Rome a Piedi
Roam the City as the Romans Do
|Strolling by the beautiful Basilica of Santa Maria in Trastevere is one of many ritual walks in Rome.
Photo © Transitions Abroad.
Romans still live la dolce
vita, and if you join them it doesn't have to break the bank. Rome overflows with affordable pleasures. And the best and thriftiest way to enjoy this easily walkable city is as the Romans do—a
piedi (on foot).
A Sample Walk in Rome
On our last trip we planned a fountain tour, to keep us out in the sunshine and on our feet on our first jet-lagged day, and began it by joining the locals in Piazza Navona. The square, with its impressive Baroque architecture and glorious Bernini fountains, has been the social center of Rome since beginning life as a stadium in the first century. Today we had trouble finding sitting room on a fountain ledge as we enjoyed the first gelato of the trip—a
mouthwatering chocolate tartufo con panna (chocolate
gelato with whipped cream) from Tre
Scalini (Piazza Navona
Trampled lettuce leaves and pieces
of cardboard were being swept up by city custodians as
we swished our arms in the tureen-shaped fountains of
de' Fiore, quieting down after the popular
morning market. We sipped a cooling coconut and pineapple
frullato and relaxed by the fountain.
|Buying food at the market
of magical Campo de' Fiore, so steeped in history.
Photo © Transitions Abroad.
A few blocks away we passed through another free alfresco museum. Flanked by twin fountains topped with fleur de lis, the emblem of the Farnese family, elegant Piazza Farnese is anchored by its namesake palazzo. With a roof-long cornice designed by Michelangelo, impressive Palazzo Farnese is now the home of the French embassy.
From Piazza Farnese we walked
to the Pantheon and wandered freely into one of the wonders
of the ancient world. At nearby Casa
del Caffé Tazza
d'Oro al Pantheon (Via degli Orfani 84) we splurged
a bit for a coffee-lovers wonder—granita al caffè,
a cold coffee ice "slushy" topped
with whipped cream.
To give our feet a break we picked up a ticket at the closest store that sells tobacco (marked with a "T")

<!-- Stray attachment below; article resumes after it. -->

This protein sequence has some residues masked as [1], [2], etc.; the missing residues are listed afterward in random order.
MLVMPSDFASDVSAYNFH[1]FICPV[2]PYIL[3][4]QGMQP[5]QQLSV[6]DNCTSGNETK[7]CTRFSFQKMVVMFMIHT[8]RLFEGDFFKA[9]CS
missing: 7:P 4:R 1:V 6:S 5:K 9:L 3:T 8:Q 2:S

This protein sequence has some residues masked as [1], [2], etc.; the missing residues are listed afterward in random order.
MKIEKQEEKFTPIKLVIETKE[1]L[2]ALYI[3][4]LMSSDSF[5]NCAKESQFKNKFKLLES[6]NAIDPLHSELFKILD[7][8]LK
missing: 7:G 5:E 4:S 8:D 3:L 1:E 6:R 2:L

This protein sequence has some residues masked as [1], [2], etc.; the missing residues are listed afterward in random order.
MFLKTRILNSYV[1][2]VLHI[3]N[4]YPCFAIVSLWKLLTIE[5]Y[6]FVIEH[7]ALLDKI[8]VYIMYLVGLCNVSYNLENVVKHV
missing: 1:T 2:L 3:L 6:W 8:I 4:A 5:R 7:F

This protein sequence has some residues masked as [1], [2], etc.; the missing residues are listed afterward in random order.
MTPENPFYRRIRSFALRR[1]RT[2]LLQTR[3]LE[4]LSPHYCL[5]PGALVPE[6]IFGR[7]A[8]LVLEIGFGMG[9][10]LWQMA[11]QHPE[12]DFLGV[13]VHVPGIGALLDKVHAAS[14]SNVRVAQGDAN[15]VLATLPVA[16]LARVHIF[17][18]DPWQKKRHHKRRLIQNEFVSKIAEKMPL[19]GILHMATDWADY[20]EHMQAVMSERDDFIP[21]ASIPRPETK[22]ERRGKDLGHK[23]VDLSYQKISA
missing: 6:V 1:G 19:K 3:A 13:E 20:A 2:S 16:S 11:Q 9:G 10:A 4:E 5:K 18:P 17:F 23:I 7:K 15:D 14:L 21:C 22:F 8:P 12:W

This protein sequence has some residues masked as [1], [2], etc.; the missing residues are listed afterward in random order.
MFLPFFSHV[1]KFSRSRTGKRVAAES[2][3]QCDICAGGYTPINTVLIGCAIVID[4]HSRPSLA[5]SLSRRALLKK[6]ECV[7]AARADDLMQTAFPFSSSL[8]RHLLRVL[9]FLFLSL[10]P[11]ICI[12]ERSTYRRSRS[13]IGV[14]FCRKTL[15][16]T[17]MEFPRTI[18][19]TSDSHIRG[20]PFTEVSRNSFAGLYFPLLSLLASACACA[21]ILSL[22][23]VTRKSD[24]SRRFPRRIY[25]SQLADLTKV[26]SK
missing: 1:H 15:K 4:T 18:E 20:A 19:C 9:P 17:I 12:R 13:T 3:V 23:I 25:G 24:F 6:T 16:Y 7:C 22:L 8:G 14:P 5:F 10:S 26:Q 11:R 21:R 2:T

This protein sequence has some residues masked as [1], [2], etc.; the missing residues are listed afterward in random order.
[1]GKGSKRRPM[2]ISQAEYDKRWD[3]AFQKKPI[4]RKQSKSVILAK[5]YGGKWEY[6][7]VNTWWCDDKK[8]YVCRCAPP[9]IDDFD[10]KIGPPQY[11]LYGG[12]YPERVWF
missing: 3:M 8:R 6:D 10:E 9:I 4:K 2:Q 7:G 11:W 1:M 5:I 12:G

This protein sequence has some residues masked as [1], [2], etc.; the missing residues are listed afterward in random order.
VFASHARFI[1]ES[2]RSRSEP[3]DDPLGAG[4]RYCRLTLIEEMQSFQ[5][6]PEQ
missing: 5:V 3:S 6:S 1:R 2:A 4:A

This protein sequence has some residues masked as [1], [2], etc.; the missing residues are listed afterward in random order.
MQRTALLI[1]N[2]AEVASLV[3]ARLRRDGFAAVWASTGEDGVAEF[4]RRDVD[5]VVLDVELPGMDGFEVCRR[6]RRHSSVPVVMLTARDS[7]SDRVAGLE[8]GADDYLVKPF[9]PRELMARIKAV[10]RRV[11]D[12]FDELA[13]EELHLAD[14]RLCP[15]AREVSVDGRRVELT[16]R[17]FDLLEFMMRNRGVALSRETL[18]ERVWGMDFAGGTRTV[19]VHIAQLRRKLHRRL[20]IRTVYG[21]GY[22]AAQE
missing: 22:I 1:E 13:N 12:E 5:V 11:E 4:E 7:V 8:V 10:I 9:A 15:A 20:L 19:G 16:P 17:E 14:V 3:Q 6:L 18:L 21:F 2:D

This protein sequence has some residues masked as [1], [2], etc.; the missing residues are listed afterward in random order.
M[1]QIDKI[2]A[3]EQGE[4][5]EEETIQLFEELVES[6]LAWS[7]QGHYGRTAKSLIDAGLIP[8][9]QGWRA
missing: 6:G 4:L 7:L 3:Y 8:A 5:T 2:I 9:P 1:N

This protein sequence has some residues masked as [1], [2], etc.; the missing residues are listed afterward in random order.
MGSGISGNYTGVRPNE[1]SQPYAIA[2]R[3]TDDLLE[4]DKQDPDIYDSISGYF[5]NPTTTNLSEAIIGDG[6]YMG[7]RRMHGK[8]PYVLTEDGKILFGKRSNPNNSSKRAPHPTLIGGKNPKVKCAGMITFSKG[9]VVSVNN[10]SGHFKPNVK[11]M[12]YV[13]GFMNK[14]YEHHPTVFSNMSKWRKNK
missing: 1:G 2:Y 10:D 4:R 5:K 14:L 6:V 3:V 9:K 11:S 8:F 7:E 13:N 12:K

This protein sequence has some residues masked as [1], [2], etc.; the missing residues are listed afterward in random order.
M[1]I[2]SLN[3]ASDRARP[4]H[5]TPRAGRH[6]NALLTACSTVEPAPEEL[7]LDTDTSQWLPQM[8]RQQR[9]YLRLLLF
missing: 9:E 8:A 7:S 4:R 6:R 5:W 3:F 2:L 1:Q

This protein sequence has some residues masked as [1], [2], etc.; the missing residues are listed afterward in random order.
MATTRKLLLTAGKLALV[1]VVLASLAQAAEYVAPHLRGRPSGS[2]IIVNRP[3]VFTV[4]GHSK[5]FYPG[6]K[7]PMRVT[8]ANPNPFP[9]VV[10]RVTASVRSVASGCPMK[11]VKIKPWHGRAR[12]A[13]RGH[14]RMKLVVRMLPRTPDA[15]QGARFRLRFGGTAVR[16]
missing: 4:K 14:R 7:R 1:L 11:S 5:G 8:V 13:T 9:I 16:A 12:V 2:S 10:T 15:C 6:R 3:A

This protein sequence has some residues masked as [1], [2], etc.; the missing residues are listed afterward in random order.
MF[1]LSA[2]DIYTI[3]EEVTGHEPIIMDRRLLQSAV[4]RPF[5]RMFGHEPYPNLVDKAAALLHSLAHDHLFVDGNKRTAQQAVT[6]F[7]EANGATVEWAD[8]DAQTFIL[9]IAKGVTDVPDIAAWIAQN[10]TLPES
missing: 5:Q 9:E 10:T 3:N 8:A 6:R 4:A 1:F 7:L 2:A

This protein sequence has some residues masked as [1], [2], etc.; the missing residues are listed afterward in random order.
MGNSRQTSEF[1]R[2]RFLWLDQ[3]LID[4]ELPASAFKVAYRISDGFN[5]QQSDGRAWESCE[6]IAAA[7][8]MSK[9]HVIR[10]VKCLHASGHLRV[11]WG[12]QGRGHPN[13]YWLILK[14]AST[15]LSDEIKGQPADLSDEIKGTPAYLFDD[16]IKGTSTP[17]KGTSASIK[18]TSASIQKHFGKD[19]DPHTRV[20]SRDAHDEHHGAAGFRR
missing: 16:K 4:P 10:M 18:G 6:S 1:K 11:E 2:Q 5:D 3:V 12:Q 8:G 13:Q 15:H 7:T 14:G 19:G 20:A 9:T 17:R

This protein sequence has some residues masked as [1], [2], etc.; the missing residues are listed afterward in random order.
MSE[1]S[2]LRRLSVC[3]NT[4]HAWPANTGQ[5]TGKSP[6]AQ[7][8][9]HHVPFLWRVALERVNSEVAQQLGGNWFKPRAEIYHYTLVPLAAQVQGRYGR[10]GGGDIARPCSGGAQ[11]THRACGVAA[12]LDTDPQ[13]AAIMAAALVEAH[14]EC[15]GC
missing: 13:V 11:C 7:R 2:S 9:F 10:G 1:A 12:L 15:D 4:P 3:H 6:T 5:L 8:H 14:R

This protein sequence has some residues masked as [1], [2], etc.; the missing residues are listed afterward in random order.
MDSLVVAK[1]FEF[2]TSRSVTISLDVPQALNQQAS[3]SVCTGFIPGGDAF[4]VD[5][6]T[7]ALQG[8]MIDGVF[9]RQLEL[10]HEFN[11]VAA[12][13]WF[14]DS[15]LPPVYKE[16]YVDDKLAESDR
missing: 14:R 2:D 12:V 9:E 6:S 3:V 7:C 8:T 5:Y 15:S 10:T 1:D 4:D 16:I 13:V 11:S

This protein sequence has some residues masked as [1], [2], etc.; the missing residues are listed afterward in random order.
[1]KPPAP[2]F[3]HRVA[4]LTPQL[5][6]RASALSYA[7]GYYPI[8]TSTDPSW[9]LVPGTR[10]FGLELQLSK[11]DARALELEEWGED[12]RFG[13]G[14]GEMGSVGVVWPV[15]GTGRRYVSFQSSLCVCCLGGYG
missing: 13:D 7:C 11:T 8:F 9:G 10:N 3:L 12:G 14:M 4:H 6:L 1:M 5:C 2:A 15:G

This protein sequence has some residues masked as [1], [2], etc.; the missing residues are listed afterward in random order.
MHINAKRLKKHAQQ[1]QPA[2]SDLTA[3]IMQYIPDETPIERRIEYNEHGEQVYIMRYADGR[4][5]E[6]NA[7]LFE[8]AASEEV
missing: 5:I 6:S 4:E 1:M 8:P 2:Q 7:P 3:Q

and settled in among the commuters on bus 64 for a city
tour. The orange bus runs from St. Peter's to Termini
Station, passing many of the city's key sights along
After all of the free looking—from St. Peter's columned piazza to the Baroque fantasy of the Trevi Fountain—we were ready to spend a few euros for a look at the unforgettable frescoes of the Vatican Museum's Sistine Chapel and, our favorite, the brilliant jewel-toned works of the Raphael rooms.
While meanders around the city
are free, it's definitely worth every penny to take in
a reasonably-priced walking tour like the one called Through Eternity.
Enthusiastic and knowledgeable young guides lead an early-evening
tour of the Spanish Steps, Trevi Fountain, the Pantheon,
and Piazza Navona, ending on Michelangelo's exquisitely
Piazza Campidoglio atop Capitoline Hill. (All of the
sites of course are admission-free without a tour.)
Sample Accommodations in Rome
|There are plenty of budget hotels and, better yet, vacation apartment rentals to be found in Rome. Just book far in advance if you are visiting during the high season. Photo © Transitions Abroad.
But it was time to head for our
hotel. Tiny Piazza San Pantaleo, a perfect location for
walkers, offers two economical choices, both in the same
Primavera, occupying the fifth floor of an old
palazzo just south of Piazza Navona, is a 2-star with
large rooms, private baths, and optional air conditioning.
The fourth floor Residenza
has five bright rooms with private bath, air conditioning,
and satellite TV. They'll even let guests send and receive
email at their front desk.
Reasonable B&B or apartment
options are available through the BedandBreakfastsRoma.com, HomeAway.com,
the now ubiquitous Airbnb.com, or you can stay in
one of the city's "holy
A well-located choice is Fraterna
Domus, near the Spanish Steps. The spotless rooms with
private baths are a bargain but come with a curfew. Even if
you choose to stay elsewhere, the sisters will serve you a
filling family—style meal of comfort
Eating Out in Rome
Editor's note: Rome is not the culinary capital of Italy, with very few great restaurants, but you can easily find tasty local specialities, excellent pizza, and great gelato. I have found that I build up a great appetite just walking the streets and checking out the places where the locals eat—or just following my nose—often leads to far better food than recommendations or guides. You can look up lists of the "best pizza" or "best gelato" in Rome and find suggestions, but often recommendations by tourists, visiting experts, or even commercial local suggestions are not the best food the city has to offer. I have had good luck with "Slow Food" restaurants, but largely check out the menu, smell the food, see if I like the tables and atmosphere inside or outside as desired, and just go for it. I am seldom disappointed.
Any ill-prepared tourist can
spend a lot of money in Rome—millions
have. However, a traveler who's learned a few lessons
in living on the cheap can eat, sleep, and enjoy the
city's charms like the Romans do on a surprisingly low